By: Jacinta Sherris
Are Women really making 78 cents for every dollar a man earns? And if so, why?
This past year has brought to light the role women play in contributing to society, with the economy at the forefront of discussion. The issue of gender economic inequality has captivated American politics. “Equal pay for equal work” has been chanted with much anger and outrage towards the notion of the gender wage gap. But is it really true that women are being paid 78 cents for every dollar their male colleagues make? In order to properly address the issue we need to investigate the inner workings of the gender wage gap.
Much of the news surrounding the gender-wage gap revolves around the statistic that women make 78 cents for every dollar a man earns. People are left to conclude that women are paid less than men in the same jobs and that this is ultimately due to discrimination. Although there are definitely cases where a woman may be earning less than her male counterpart in the same field, the truth of the matter is that there is more to this statistic than meets the eye. The statistic represents the median annual earnings of all women and all men working full-time in the United States. It does not take into account education levels, hours worked, job positions, and therefore overlooks incredibly important determining factors specific to women. In fact, data from 25 countries collected by Korn Ferry, a consultancy, firm, show us that women earn 98% as much as men who do the same job for the same employer.
The truth is that women and men are often segregated between occupations, industries, and ranks. Many times women occupy lower paying professions and positions. Teacher, nurse, secretary and health aide are the top four professions occupied by women, at around 80%. That percentage decreases substantially when looking at managerial or higher ranking positions. The shortage of women in higher paying occupations and senior positions are definitely not the result of a lack of motivation, talent, or competence, but ultimately due to the cost of motherhood and familial divisions of labor. Indeed, women tend to occupy more lower-paying, less skill intensive jobs, despite many being overqualified because of the difficulty they face in balancing familial and career responsibilities.
When families members need care, such as a child or an elderly parent, it is often the woman that takes up the responsibility. Mothers with newborn children are often the ones to assume additional caretaking duties since they are already at home recovering post birth. Such seemingly simple or temporal decisions can have enormous consequences in the long run. Consequences include lower overall economic productivity from unused talent and potential, increased chances of poverty for women who divorce, and ultimately the gender wage gap.
A study from Harvard University suggests that the pay gap between mothers and non-mothers could in fact be larger than the overall pay gap between men and women. In the United States, women do not have a legal entitlement to paid maternity leave. Many women are often forced to altogether quit their jobs after having a baby. Because child care can often be very expensive or unavailable in terms of the quality and hours a mother is looking for, many women often have to sacrifice their careers or fall into lower-paying, under qualifying jobs that offer the flexibility in hours they need. Indeed, jobs where the gender wage gap is most severe are correlated with rigid hours that offer little leeway for people needing to accommodate familial responsibilities. Motherhood coupled with a lack of flexibility in the workplace, is where women tend to fall behind on the careers ladder as they struggle to balance professional success with familial responsibilities. It is often the case that the opportunity for the first critical career promotion coincides with the opportunity to start a family.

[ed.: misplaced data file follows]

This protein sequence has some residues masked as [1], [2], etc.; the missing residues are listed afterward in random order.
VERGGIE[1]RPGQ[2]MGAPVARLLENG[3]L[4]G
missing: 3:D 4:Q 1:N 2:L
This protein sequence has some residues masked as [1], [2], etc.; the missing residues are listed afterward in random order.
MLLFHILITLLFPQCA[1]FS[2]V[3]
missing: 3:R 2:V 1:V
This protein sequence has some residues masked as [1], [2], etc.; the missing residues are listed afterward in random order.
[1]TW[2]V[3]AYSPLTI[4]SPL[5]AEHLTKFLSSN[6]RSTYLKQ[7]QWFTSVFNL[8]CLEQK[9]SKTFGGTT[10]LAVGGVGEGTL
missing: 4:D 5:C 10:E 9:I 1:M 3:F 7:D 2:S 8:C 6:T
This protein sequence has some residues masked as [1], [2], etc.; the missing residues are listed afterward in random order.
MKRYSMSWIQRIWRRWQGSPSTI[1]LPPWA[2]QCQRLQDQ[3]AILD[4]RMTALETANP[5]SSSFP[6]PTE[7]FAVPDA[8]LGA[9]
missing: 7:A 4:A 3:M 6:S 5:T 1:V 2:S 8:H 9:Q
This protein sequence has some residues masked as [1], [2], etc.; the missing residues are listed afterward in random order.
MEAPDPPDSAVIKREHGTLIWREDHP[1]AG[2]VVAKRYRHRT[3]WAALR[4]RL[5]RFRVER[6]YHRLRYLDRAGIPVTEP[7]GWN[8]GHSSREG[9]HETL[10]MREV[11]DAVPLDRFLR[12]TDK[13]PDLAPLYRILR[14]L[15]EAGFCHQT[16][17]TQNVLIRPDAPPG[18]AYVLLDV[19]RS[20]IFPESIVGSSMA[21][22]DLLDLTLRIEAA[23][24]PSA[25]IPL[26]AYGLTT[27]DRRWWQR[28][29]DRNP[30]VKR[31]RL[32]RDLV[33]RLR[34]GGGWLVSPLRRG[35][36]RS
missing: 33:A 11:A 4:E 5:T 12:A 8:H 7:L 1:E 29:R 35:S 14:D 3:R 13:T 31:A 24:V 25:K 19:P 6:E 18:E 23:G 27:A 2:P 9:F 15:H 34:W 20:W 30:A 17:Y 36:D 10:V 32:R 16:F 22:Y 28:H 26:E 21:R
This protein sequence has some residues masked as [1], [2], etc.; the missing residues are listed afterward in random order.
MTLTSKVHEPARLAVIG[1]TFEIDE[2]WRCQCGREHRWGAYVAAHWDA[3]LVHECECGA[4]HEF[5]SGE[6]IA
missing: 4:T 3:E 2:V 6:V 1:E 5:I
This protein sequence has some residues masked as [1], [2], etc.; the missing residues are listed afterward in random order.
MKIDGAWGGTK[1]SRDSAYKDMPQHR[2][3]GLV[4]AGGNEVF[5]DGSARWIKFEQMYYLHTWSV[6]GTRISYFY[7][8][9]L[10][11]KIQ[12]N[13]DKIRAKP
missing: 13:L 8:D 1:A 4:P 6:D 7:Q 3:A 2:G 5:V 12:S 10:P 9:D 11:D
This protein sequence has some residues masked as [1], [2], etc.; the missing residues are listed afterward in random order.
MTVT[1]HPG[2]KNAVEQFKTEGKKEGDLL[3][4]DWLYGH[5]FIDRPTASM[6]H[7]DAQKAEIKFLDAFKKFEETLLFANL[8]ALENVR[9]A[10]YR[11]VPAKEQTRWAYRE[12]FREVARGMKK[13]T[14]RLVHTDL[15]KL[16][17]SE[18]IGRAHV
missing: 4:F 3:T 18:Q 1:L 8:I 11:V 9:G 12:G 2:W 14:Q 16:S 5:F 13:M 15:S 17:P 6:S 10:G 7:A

International surveys with data from both the EU and the United States, show us that out of all the women with children at home, 44-75% had scaled back after becoming mothers by working fewer hours or switching to a less demanding job with less travel or over time. Such career options almost always coincide with less pay. On the contrary only 13-37% of fathers said they had also scaled back after having children, of whom more that half had a partner that also scaled back. What is known to be the motherhood penalty- or the cost a woman endures to her career by becoming a mother- can be seen reflected in terms of monetary and social welfare. A recent American study put the motherhood penalty in causing a 4% decrease in a mother’s wages for each child, and as high as 10% for the highest earning, most skilled women. Women who are out of the workforce for a longer duration must commonly accept less demanding and rewarding positions in an attempt to restart their careers. Indeed the long term consequences of women missing out on professional development can be severe. Resulting in not only lower wages for women, but increased discrimination against mothers, waste of human talent, skill, creativity, and ultimately a decrease in productivity due to lack of diversification in many fields.